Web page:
Agrawal R, Testi I, Mahajan S, Yuen YS, Agarwal A, Rousselot A, Raje D, Gunasekeran DV, Kon OM, Barisani-Asenbauer T, Kempen JH, Gupta A, Jabs DA, Smith JR, Bodaghi B, Zierhut M, DeSmet M, Mc Cluskey P, Agarwal M, Agarwal M, Aggarwal K, Agrawal M, Al-Dhibi H, Androudi S, Asyari F, Balasundaram MB, Murthy KB, Baglivo E, Banker A, Bansal R, Basu S, Behera D, Biswas J, Carreno E, Caspers L, Chee SP, Chhabra R, Cimino L, del Rio LEC, Cunningham ET, Curi ALL, Das D, Denisova E, Denniston AK, Errera M-H, Fonollosa A, George A, Goldstein DA, Crosier YG, Gurbaxani A, Invernizzi A, Isa HM, Islam SM, Jones N, Katoch D, Khairallah M, Khosla A, Kramer M, Kumar A, Kumar A, Nora RLD, Lee R, Lowder C, Luthra S, Mahendradas P, Makhoul D, Mazumdar S, Mehta S, Miserocchi E, Mochizuki M, Mohamed OS, Muccioli C, Munk MR, Murthy S, Narain S, Nascimento H, Neri P, Nguyen M, Okada AA, Ozdal P, Palestine A, Pichi F, Rathinam SR, Schlaen A, Sehgal S, Sen HN, Sharma A, Sharma K, Shoughy SS, Singh N, Singh R, Soheilian M, Sridharan S, Thorne JE, Tappeiner C, Teoh S, Tognon MS, Tugal-Tutkun I, Tyagi M, Uy H, Santos DVV, Valentincic NV, Westcott M, Yanai R, Alvarez BY, Zahedur R, Nguyen QD, Pavesio C, Gupta Vet al., 2020, The Collaborative Ocular Tuberculosis Study (COTS) Consensus (CON) Group Meeting Proceedings, OCULAR IMMUNOLOGY AND INFLAMMATION, ISSN: 0927-3948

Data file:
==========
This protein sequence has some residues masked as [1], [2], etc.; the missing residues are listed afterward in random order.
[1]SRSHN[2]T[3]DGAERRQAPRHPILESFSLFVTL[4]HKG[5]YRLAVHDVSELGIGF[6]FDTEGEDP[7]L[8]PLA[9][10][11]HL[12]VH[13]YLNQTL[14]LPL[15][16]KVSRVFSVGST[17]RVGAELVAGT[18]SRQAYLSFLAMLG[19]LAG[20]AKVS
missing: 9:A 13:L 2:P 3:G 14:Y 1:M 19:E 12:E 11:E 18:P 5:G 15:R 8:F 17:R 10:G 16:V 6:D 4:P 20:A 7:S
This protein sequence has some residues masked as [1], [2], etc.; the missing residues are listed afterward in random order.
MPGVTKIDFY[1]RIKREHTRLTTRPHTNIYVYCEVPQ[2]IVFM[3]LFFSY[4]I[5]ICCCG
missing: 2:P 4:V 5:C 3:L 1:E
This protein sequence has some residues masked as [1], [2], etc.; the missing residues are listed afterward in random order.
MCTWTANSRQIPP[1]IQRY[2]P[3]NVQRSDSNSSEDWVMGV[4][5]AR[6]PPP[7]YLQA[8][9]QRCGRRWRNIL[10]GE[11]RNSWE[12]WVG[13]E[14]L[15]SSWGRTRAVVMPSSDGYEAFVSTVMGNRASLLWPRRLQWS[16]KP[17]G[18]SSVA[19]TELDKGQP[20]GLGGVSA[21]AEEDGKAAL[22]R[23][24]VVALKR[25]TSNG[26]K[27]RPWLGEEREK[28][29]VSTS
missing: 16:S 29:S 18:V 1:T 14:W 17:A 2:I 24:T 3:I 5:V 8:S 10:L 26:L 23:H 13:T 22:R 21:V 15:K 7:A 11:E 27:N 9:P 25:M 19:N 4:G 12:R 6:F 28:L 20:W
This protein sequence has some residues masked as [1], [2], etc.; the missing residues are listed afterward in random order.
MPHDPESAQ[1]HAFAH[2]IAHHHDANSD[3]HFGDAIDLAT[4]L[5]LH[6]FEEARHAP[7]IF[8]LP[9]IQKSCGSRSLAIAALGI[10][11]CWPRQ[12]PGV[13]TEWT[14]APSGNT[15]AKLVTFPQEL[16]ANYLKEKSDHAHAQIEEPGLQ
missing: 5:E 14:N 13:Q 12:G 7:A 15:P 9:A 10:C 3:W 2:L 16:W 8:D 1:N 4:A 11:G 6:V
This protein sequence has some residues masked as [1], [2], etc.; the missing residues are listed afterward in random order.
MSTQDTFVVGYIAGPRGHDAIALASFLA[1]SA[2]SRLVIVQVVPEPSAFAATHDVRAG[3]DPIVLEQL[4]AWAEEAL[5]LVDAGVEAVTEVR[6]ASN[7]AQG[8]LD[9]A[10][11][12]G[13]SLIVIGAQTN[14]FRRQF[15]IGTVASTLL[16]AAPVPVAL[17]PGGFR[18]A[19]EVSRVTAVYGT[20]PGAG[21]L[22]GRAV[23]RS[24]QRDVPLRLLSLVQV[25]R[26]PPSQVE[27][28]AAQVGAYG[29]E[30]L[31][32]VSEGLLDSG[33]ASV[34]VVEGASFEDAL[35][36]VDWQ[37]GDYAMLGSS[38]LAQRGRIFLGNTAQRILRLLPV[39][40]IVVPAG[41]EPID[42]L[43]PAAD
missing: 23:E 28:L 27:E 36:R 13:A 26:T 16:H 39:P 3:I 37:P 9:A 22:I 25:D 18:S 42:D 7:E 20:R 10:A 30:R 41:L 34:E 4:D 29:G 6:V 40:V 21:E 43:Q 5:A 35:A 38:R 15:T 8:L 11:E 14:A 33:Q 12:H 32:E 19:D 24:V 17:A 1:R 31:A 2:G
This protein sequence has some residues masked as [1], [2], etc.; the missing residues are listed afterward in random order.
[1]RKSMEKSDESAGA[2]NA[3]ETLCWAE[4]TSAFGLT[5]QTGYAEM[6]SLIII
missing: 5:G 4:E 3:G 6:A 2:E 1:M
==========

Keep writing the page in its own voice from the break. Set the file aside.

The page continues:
Journal article

Testi I, Betzler B, Gupta V, Kon OM, Agrawal R, Pavesio Cet al., 2020, Current clinical management of ocular tuberculosis, EXPERT REVIEW OF OPHTHALMOLOGY, Vol: 15, Pages: 93-99, ISSN: 1746-9899

Journal article

Tiberi S, Zumla A, Raviglione M, Lipman M, Kon OM, Griffiths C, Migliori GBet al., 2020, A postgraduate qualification in tuberculosis-Message in a bottle, INTERNATIONAL JOURNAL OF INFECTIOUS DISEASES, Vol: 92, Pages: S100-S102, ISSN: 1201-9712

Journal article

Harlow CF, Meghji J, Martin L, Harris T, Kon OMet al., 2020, Rifampicin induced shock during re-exposure for treatment of latent tuberculosis., BMJ Case Rep, Vol: 13

We present a case of a young Asian female with rheumatoid arthritis who received latent tuberculosis infection (LTBI) treatment prior to treatment with a biologic agent, and developed shock with resistant hypotension on re-exposure to rifampicin. We discuss the epidemiology, pathophysiology and management of rifampicin induced shock, concluding that clinicians should be aware of this rare, but potential adverse effect, and be aware that adverse reactions to rifampicin are more frequent during re-exposure or longer dosing interval regimes. The evidence for desensitisation following such a reaction is lacking and this approach is not currently recommended. We would suggest close collaboration between specialties prescribing immunosuppression and the tuberculosis team when LTBI treatment is required after a reaction, with patient involvement to discuss the risks and benefits of treatment options.

Journal article

Agrawal R, Testi I, Mahajan S, Yuen YS, Agarwal A, Kon OM, Barisani-Asenbauer T, Kempen JH, Gupta A, Jabs DA, Smith JR, Nguyen QD, Pavesio C, Gupta V, Collaborative Ocular Tuberculosis Study Consensus Groupet al., 2020, Collaborative Ocular Tuberculosis Study Consensus Guidelines on the Management of Tubercular Uveitis-Report 1: Guidelines for Initiating Antitubercular Therapy in Tubercular Choroiditis., Ophthalmology